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Uniform

Clothing

  • Grey or black skirt, pinafore, trousers, jogging bottoms or shorts
  • Red or white polo shirt
  • School sweatshirt or cardigan or plain red jumper or cardigan
  • Strong flat shoes or trainers (not laces, unless for additional needs or unless a child can manage his/her own laces)
  • In the summer, red and white gingham may be worn.

Other

  • A clear plastic sports top water bottle
  • A pair of grey, black or blue shorts, plus a red or white polo shirt or tee shirt, if one is not already worn to school as part of the day to day uniform. (For example, where a red and white gingham dress is worn to school)

Hair

Hair that is of shoulder length or longer must be fully tied back in a pony-tail, bunches or plait.

Jewellery

For the safety of all, jewellery such as necklaces and bracelets should be kept for out-of-school use. If a child has pierced ears, earrings should ideally also be kept for out-of-school use, however, parentsmay choose for their child to wear small stud earrings to school. Parents must appreciate that children are active at playtimes, during curriculum time throughout the school day as well as specific PE lessons.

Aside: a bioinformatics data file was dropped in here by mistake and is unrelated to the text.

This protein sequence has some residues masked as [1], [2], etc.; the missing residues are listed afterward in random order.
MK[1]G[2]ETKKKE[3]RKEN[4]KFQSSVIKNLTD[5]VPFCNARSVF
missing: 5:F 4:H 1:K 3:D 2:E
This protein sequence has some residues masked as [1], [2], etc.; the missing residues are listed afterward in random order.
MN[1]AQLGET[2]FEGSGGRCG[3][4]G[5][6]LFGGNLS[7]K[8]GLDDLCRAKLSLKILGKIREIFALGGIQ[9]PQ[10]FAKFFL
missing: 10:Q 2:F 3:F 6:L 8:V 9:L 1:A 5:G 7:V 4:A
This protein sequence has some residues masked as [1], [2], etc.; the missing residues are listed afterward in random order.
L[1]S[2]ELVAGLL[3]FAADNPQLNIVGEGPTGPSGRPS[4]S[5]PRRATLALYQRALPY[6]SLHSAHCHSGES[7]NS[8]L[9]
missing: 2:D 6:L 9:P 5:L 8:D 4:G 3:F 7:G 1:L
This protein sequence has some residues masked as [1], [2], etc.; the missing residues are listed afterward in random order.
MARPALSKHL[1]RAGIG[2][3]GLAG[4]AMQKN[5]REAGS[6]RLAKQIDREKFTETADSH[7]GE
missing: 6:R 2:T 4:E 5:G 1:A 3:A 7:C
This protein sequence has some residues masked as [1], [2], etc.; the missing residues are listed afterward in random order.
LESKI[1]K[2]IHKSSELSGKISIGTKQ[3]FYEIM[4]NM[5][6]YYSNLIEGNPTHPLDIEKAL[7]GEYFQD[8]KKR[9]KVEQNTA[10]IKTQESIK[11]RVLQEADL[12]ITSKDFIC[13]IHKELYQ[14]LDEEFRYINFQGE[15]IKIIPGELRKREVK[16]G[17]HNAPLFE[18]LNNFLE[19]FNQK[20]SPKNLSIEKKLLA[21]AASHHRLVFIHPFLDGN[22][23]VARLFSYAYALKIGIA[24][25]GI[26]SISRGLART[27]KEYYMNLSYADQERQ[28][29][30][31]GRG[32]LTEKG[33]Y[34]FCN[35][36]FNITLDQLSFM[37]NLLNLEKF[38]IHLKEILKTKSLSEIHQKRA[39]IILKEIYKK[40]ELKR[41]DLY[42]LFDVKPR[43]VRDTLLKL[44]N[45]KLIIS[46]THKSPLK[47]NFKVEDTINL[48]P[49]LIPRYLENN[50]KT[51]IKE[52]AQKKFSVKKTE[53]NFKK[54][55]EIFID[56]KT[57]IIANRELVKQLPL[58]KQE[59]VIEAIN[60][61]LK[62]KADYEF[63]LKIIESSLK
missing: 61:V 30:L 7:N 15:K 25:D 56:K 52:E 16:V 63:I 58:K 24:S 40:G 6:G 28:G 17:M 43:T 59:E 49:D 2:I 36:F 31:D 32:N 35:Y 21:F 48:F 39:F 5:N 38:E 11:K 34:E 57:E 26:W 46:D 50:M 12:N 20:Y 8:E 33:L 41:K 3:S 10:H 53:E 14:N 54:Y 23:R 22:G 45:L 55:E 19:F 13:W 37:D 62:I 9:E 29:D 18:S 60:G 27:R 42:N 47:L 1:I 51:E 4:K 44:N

The Association for Physical Education (afPE) strongly recommends the practice of removing all personal effects at the commencement of every lesson to establish a safe working environment and this is certainly something that will be expected for certain lessons and as the children move on into Junior and Secondary
schools and/or as they join clubs and start to compete. This recommendation is made on the basis of safety/preventing injury, for example, a piecing could enter the bone behind the ear should an unintentional blow be received from someone or some item of equipment, such as a ball.

Parents should consider the risks before choosing to send their child into school wearing small stud earrings. It is good practice for earrings to be removed at least for PE lessons and many parents will choose not to send their child into school wearing earrings on PE days. Where a child is mature enough to remove their own pierced earrings and put them back they will be encouraged to do so.

If a child wears a time-telling or a fitness watch, it should be named on the reverse or on the strap. It is expected that it is for the purpose of telling the time or measuring fitness. If a child is wasting valuable school time playing with a watch, the class teacher will take it from the child and return it to the parent at the end of the day.

All clothing and footwear must be named.